The Saudi National Anthem
Hurry and Rise
To the highest glory
Glorify the Creator of the Sky
And raise the green flag
Which carry the guidance light
Repeat: Allahu Akbar
Live as the pride of all Muslims!
Long live the king
For the flag
Whenever one thinks of any official Saudi event or the first Saudi song that many Saudi children have memorized, it will be “Sariee” —the country’s national anthem. It has a long and interesting story. It was first officially adopted by King Abdulaziz in 1950 without lyrics. But its story started in 1947, when the Arabic Treasures: The Saudi National Anthem late Egyptian King Farouq asked the Egyptian composer Abdulrahman Al-Khatib to create a musical piece to be played during the official welcoming ceremony for King Abdulaziz who was going to visit Egypt at that time. Al-Khatib composed a music piece similar to what other Arab states played at official events. He played it himself on the trumpet during the welcoming ceremony.
It was liked by King Abdulaziz and therefore, King Farouq gifted it to the Saudi King. The King asked for this piece to be played at Saudi official ceremonies to salute royal families and diplomats since the Kingdom didn’t have a national anthem at that time. For 11 years, that piece without any lyrics was used as the official royal salute.
However, during King Saud’s time, he asked for lyrics for the anthem. The lyrics were created with more than 20 lines including: Long live the king, long live the homeland. That longer form was changed during another royal visit to Egypt.
In 1975, when King Khaled visited Egypt, he liked the Egyptian national anthem’s lyrics. He asked the Saudi Minister of Information at that time, Dr. Muhammad Abdo Yamani, to develo memorable lyrics for the Saudi anthem. Yamani then addressed Saudi prominent poets, asking them to fulfill the King’s wish. Prince Abdullah Al-Faisal recommended poet Ibrahim Khafaja to be the one to write it. Khafaja accepted this mission with great pride. However while working on it, King Khaled passed away and the project was put on hold. In 1984, King Fahd, who succeeded King Khaled, wanted to realize King Khaled’s dream. He ordered Khafaja to complete the anthem’s lyrics, instructing him to focus on Saudi heritage. The poet’s mission took six months, then he gave the lyrics to the famous Saudi composer Siraj Omar to tweak the music in line with the words. The national anthem was ready and sent to the Minister of Information then, Ali Al-Shaer, who presented the final version to King Fahd. When King Fahd heard it, he loved it and immediately ordered it to be distributed to all embassies of Saudi Arabia around the world.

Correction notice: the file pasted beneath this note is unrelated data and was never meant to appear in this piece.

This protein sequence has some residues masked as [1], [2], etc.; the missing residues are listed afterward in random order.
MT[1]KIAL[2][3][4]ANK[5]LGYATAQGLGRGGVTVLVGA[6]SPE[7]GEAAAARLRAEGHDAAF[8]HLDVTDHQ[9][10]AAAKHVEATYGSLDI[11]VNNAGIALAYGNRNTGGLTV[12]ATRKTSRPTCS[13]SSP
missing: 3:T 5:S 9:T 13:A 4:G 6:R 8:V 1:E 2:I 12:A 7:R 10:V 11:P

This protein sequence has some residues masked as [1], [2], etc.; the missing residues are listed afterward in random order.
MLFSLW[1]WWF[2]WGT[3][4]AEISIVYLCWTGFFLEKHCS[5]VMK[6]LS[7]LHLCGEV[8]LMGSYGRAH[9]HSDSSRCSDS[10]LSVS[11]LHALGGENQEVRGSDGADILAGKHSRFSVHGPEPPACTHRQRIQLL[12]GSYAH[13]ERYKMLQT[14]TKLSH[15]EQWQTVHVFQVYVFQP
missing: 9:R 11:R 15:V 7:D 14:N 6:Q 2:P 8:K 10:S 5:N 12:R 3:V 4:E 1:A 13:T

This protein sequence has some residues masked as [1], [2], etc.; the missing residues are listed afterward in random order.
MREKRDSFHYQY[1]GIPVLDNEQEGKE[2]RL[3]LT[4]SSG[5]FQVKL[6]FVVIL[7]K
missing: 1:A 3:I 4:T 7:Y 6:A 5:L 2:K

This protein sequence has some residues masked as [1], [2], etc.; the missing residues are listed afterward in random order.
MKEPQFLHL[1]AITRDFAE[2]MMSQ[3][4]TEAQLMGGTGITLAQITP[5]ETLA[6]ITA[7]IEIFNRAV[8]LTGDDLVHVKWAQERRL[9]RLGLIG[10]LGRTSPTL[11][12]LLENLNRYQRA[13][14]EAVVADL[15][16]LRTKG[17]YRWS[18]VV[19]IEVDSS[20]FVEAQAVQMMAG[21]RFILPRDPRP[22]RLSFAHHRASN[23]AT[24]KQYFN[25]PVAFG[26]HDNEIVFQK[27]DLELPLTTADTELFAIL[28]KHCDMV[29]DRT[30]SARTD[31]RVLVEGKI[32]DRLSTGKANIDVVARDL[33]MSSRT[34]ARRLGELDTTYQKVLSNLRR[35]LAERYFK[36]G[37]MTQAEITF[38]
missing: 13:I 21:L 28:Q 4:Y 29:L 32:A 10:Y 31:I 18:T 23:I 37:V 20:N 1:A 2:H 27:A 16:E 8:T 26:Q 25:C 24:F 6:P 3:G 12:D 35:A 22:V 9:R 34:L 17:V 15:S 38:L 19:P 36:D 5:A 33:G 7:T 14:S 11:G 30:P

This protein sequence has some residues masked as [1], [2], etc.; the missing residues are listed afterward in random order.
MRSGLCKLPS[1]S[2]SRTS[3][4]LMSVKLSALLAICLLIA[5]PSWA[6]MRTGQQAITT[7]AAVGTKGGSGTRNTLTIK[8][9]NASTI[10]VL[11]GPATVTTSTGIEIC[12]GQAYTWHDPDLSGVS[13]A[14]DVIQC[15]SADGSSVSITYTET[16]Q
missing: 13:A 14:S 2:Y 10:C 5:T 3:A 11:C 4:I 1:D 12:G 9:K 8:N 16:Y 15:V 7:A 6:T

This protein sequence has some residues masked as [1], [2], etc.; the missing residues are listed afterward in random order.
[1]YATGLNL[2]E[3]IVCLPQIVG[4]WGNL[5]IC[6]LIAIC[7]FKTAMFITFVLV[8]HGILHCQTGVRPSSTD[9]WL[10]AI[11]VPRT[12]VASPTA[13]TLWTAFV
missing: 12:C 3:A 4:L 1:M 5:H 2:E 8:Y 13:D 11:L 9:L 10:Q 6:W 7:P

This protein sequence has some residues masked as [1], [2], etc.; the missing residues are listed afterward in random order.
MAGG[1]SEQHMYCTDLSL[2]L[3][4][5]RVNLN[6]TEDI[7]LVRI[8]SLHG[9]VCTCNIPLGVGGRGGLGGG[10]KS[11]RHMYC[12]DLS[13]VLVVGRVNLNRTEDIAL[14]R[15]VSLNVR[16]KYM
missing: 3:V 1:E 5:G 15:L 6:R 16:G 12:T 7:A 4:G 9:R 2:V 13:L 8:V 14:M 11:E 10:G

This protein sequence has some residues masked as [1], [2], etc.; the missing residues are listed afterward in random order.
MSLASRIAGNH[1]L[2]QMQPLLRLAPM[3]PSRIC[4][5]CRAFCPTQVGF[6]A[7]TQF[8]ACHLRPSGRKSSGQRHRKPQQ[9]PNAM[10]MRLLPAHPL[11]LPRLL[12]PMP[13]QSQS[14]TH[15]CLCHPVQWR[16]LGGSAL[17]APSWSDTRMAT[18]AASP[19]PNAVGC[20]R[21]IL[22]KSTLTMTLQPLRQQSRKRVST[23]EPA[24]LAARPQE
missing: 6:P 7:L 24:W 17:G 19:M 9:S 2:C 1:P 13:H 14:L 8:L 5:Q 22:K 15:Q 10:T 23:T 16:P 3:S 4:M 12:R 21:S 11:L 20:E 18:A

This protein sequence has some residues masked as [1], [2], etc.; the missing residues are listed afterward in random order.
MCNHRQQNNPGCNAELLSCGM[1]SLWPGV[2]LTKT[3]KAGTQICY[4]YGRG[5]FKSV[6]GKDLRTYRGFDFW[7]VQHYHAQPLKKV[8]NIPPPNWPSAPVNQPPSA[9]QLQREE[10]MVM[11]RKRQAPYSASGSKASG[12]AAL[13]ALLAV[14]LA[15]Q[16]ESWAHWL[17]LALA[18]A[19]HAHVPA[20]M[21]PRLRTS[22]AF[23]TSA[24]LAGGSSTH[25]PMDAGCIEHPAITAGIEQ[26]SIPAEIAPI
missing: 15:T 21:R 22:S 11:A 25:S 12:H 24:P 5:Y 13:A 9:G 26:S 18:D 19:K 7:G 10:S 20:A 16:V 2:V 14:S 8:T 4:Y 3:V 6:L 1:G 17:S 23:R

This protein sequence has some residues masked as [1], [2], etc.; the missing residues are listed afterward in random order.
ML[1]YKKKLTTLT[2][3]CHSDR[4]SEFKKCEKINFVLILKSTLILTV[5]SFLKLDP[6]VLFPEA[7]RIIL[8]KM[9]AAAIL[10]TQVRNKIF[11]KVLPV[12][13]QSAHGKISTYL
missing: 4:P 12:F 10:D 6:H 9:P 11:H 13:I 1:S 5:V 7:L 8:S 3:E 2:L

On the first Day of Eid Al-Fitr in 1984, the Kingdom celebrated its first national anthem by playing it on national TV and radio. It was the first time Saudis and the whole world heard the Saudi national anthem. This year, the Kingdom will be celebrating the 36th birthday of the national anthem as it celebrates its 90th National Day.
Special Guest Contributor Sheikha Al-Dosary is a writer specialized in Saudi culture and is the founder of Saudi Women Stories.